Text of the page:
1. Governments should play no direct role in decisions over who should benefit from these funds. The allocation must be independent of government.
  2. These new funds should not be used an argument for decreasing or replacing funding to public service media.
  3. The funds must be distributed to areas that need it most — such as regions, towns or inter-city areas not well served with local news.
  4. The funds should, wherever possible, reward success rather than prop-up businesses that have not demonstrated a commitment to public interest journalism, high ethical standards and good governance.
  5. An open attitude to funding non-profits and cooperatives as well as private news organisations.

A levy on tech companies by itself will not solve journalism’s funding crisis. The Council of Europe’s committee’s recommendations will hopefully provide some guidance to states but the future of journalism will largely lie in media’s ability to adapt and adopt new business models based on trust and deeper engagement with their audience.

Council of Europe committee of experts on quality journalism in the digital age



  1. Mr Zoran Bojarovski – Media Reforms Adviser to the Prime Minister – The former Yugoslav Republic of Macedonia
  2. Ms Olha Herasymiuk – First Deputy Chair, National Council of Television and Broadcasting of Ukraine – Ukraine
  3. Ms Helena Mandić – Director of Broadcasting, Communications Regulatory Agency – Bosnia and Herzegovina
  4. Mr Tarlach McGonagle – Senior researcher/lecturer, Institute for Information Law, Amsterdam – Ireland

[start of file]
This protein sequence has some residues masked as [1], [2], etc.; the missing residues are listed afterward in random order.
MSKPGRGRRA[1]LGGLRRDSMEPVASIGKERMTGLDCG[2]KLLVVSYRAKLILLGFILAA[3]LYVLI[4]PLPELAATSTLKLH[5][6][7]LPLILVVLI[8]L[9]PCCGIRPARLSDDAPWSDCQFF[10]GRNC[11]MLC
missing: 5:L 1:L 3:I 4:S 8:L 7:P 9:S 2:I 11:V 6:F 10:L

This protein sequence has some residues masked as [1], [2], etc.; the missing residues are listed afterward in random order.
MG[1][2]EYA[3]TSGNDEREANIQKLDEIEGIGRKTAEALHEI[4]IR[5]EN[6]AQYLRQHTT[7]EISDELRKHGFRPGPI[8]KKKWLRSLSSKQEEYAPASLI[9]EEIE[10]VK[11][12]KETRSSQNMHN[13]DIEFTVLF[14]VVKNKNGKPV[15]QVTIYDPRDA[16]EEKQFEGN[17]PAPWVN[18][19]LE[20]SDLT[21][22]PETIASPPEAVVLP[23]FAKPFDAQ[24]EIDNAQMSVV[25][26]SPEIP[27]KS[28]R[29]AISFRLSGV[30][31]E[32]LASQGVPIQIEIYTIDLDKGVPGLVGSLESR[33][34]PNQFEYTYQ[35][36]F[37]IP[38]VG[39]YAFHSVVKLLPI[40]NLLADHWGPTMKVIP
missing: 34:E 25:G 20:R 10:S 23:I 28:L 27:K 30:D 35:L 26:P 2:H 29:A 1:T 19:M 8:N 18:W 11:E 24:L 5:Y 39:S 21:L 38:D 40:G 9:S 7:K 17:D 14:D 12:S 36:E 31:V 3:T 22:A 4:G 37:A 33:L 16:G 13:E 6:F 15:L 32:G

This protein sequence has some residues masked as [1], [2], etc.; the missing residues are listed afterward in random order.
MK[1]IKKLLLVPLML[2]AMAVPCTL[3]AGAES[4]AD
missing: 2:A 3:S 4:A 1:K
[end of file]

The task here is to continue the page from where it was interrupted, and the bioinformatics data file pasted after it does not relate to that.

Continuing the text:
5. Mr Markus Oermann – Policy Consultant, German Federal Commissioner for Culture and the Media, Department for general issues of the media and media competency – Germany
  6. Ms Katharine Sarikakis – Professor of Communication Science (Media Industries, Media Organisation, Media Governance), Jean Monnet Chair of European Media Governance and Integration; Director at Media Governance and Industries Research Lab, Department of Communication, Vienna – Greece
  7. Ms Inge Welbergen – Senior Legal Officer Media, Ministry of Education, Culture and Science – The Netherlands


  1. Ms Nadia Bellardi – Project Consultant and Media Expert specialising in Journalism, Community Media, Media Diversity, Transcultural Communication, Migration, Integration, Islam and Gender Issues
  2. Ms Alexandra Borchardt – Director of Strategic Development – Reuters Institute for the Study of Journalism
  3. Ms Martina Chapman – Communications Professional specialising in Media Literacy and Digital Engagement
  4. Mr Pierre François Docquir – Senior Legal Officer – ARTICLE 19
  5. Mr Tom Law – Director of Campaigns and Communications – Ethical Journalism Network
  6. Mr Darian Pavli – Expert on Media and Human Rights Policy

Sources and further reading:

Main image: On 24 -25 September 2018, the Committee of experts on quality journalism in the digital age (MSI-JOQ) held its second meeting in Strasbourg. (Photo: Council of Europe)